Tons on journalists on Twitter ripping Wolff's work apart with things like, "A 500 word quote from a conversation between Bannon and Ailes? Get real." "Wow, everyone is quick to believe a known bullshitter when it's politically convenient."
They lack vision. That's okay, they're journalists evaluating the work as a piece of journalism.
It's so much more than that.
That year, he also wrote a biography of Rupert Murdoch, The Man Who Owns the News, based on more than 50 hours of conversation with Murdoch, and extensive access to his business associates and his family.
In the 1990s, Bannon ventured into the entertainment and media industry. He became an executive producer in the Hollywood film and media industry. Bannon produced 18 films, from the 1991 Sean Penn drama The Indian Runner to Julie Taymor's 1999 film Titus. Bannon became a partner with entertainment industry executive Jeff Kwatinetz at film and television management company The Firm, Inc. 2002–2003.
In 2004, Bannon made a documentary about Ronald Reagan titled In the Face of Evil. Through the making and screening of this film, Bannon was introduced to Reagan's War author Peter Schweizer and publisher Andrew Breitbart, who would later describe him as the Leni Riefenstahl of the Tea Party movement.
This isn't a news story, this is a narrative.
In a 2004 cover story for The New Republic, Michelle Cottle wrote that Wolff was "uninterested in the working press," preferring to focus on "the power players—the moguls" and was "fixated on culture, style, buzz, and money, money, money." She also noted that "the scenes in his columns aren’t recreated so much as created—springing from Wolff’s imagination rather than from actual knowledge of events." Calling his writing "a whirlwind of flourishes and tangents and asides that often stray so far from the central point that you begin to wonder whether there is a central point."
Bannon added: “You never see it, you never know it, because you don’t need to … But that’s the brain trust that they had.”
Bannon also speculated that Trump Jr had involved his father in the meeting. “The chance that Don Jr did not walk these jumos up to his father’s office on the twenty-sixth floor is zero.”
The Columbia Journalism Review criticized Wolff in 2010 when he suggested that The New York Times was aggressively covering the breaking News International phone hacking scandal as a way of attacking News Corporation chairman Rupert Murdoch.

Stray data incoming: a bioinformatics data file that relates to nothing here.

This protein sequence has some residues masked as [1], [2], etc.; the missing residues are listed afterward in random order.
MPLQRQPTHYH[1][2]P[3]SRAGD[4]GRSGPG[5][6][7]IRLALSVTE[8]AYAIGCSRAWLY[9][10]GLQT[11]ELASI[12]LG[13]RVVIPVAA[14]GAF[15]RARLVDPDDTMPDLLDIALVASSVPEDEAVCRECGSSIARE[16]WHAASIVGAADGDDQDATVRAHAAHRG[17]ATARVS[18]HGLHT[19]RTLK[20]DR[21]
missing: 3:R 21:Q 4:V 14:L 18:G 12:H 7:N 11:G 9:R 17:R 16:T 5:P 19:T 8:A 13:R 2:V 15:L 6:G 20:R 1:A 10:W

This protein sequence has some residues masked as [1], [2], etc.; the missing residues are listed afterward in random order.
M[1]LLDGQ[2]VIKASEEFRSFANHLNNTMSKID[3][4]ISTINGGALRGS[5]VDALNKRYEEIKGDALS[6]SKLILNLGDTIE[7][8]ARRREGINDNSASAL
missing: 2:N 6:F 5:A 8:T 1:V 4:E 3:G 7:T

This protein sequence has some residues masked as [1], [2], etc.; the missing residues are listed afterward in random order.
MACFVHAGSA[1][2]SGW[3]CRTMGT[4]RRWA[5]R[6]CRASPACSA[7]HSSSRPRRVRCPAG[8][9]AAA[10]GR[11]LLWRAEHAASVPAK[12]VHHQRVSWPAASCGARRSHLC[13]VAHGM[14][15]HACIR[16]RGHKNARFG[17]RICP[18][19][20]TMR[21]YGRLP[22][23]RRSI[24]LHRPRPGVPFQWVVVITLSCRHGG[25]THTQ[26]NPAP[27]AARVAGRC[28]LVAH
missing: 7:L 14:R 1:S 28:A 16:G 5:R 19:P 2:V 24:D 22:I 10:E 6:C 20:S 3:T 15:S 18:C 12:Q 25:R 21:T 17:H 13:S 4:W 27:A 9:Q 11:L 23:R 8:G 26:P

This is Steve Bannon and Rupert Murdoch controlling the narrative. We've been looking for a sign where the establishment Republicans say "okay, enough's enough, out of the pool" and my estimation is this is Rupert Murdoch's play.
Most of the crazy shit is pretty much Steve Bannon's point of view - he saw this, Jared said that. The inside access of the article is pretty clearly Steve Bannon's. Steve Bannon, for his part, has no incentive to tell the truth and Wolff has no incentive to ask "Steve, are you lying right now?"
It doesn't have to be true. It has to be true enough. More importantly, it has to be evocative.
Murdoch suggested that taking a liberal approach to H-1B visas, which open America’s doors to select immigrants, might be hard to square with his promises to build a wall and close the borders. But Trump seemed unconcerned, assuring Murdoch, “We’ll figure it out.”
“What a fucking idiot,” said Murdoch, shrugging, as he got off the phone.
This is signaling at its finest: the Trump administration is no longer useful to anyone but the Trump administration. Fox and Friends will continue to semaphore to its most important viewer but Shepard Smith still has a job. Brietbart is biting the hand that feeds.
This could very well be the Brutus moment. Rather than anklebiting and nipping at the heels, this might signal the beginning of the feeding frenzy.